The Art of the Thank You Letter


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Getting an interview can be extremely difficult in today’s job market.  So if you are fortunate enough to land one at a company you really want to work for, it may seem like you’re in the home stretch.  Yet, this is just the beginning of what could be a long process. There may still be many other potential candidates interviewing for the same position and with so much competition the name of the game is in setting yourself apart from the rest of the crowd.

So, how do you keep yourself in the mind of the hiring manager long after the interview is over?  First, you must remember the unspoken code of etiquette when it comes to the interview.  The impression left behind by simple steps like arriving a little early or having a firm handshake can never be underestimated.

These steps may seem like common sense to you, but the good news is that many job candidates don’t know or follow them.  By adopting these steps for yourself you can get an edge over others in the job selection process.  It’s also equally important to remember that professional etiquette does not end after the interview.  It continues even after you get home.

The first and most important step to take after your interview is over is to send out a thank you letter.  This is a crucial step in the job application/interview process and sometimes it can mean the difference between a rejection and a callback for a second interview.

To save them the trouble of downloading an attachment you can simply write the letter in the body of an e-mail, but it must be composed professionally.  No abbreviations or casual one sentence messages.  It’s not a text message, it’s a professional letter.  The purpose of the thank you letter is to be respectful to the person who interviewed you by thanking them for their time as well as letting them know how much you enjoyed learning more about the position.

This is a good time to reiterate your interest in the position and mention something you admire about the company. This shows that you paid attention and what they had to say during the interview was important to you.  Hiring Managers appreciate a candidate who engages with them in a positive way and a thank you letter is a great way to do that.  It is also a prime opportunity to highlight an additionally relevant skill you might have forgotten to mention during the interview.

Key Advantages to a Thank You Letter

An interview can be a very nerve-wracking and intense experience.  Surprise questions often come up and they can throw you for a loop.  It’s easy to flub the answer to a question or forget to mention a particular skill or accomplishment while on the spot.  We always think of a great thing to say after it’s too late.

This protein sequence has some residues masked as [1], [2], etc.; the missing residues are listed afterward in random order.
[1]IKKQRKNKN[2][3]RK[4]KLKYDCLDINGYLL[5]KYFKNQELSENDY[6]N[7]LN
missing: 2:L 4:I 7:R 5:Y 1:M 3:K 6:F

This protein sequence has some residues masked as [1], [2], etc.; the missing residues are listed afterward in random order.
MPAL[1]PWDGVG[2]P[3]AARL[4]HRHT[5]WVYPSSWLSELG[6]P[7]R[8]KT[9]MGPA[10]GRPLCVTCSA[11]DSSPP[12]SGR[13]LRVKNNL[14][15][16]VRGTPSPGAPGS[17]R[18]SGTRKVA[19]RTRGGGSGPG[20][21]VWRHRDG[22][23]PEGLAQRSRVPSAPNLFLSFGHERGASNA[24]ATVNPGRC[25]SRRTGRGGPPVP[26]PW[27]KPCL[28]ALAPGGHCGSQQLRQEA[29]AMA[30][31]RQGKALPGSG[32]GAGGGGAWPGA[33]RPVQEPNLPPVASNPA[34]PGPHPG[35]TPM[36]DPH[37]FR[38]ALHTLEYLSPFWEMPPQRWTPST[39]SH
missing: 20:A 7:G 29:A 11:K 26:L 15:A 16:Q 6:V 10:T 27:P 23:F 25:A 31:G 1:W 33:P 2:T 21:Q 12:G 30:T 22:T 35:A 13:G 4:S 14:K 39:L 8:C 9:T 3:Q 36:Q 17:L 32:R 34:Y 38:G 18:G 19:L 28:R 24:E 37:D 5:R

But don’t fret.  Besides being respectful and professional, sending a thank you letter gives you the chance to give more relevant information to the hiring manager.  You can add a line or two highlighting something you forgot or clarifying an answer you might have bombed during the interview itself.  Just remember to keep it brief.

Brevity is the Soul of Wit

Thank you letters should be short and sweet.  Certainly no more than a page.  Perhaps even shorter.  You also don’t want to come off as though you are sucking up to the hiring manager. They are smart people and will see right through that.  The key here is to be sincere.  They will appreciate sincerity much more than gushing to them about how much you want the job. Don’t appear desperate.  Be confident.  Being brief will also relay to them that you respect their time.  A short paragraph or two is fine.

Timing is everything in life and it’s no different with a thank you letter.  Before the days of e-mail it was suggested to write the letter and put it in the mail as soon as you got home from the interview.  That way the hiring manager would receive your gentle reminder by the following week.  This was perfect timing in case you were no longer fresh in the hiring manager’s mind.  

Today, however, things are a bit different.  We now live in a world of immediacy.  Quick turnaround is commonplace in the digital age.  So it’s totally acceptable to e-mail a letter the same night so the hiring manager receives it first thing the next morning.  Twenty-four hours is plenty of time.

Never forget the impact of a simple courtesy.  It can go a long way in the eyes of a prospective employer and it’s always appreciated.  So send out a professional thank you letter after your next interview and increase your chances of getting a second one.

 

Related posts:

Why Employers Aren’t Calling You Back
Interview Tips: How to Answer the Hard Questions
8 Habits You Need to Succeed in the Workplace
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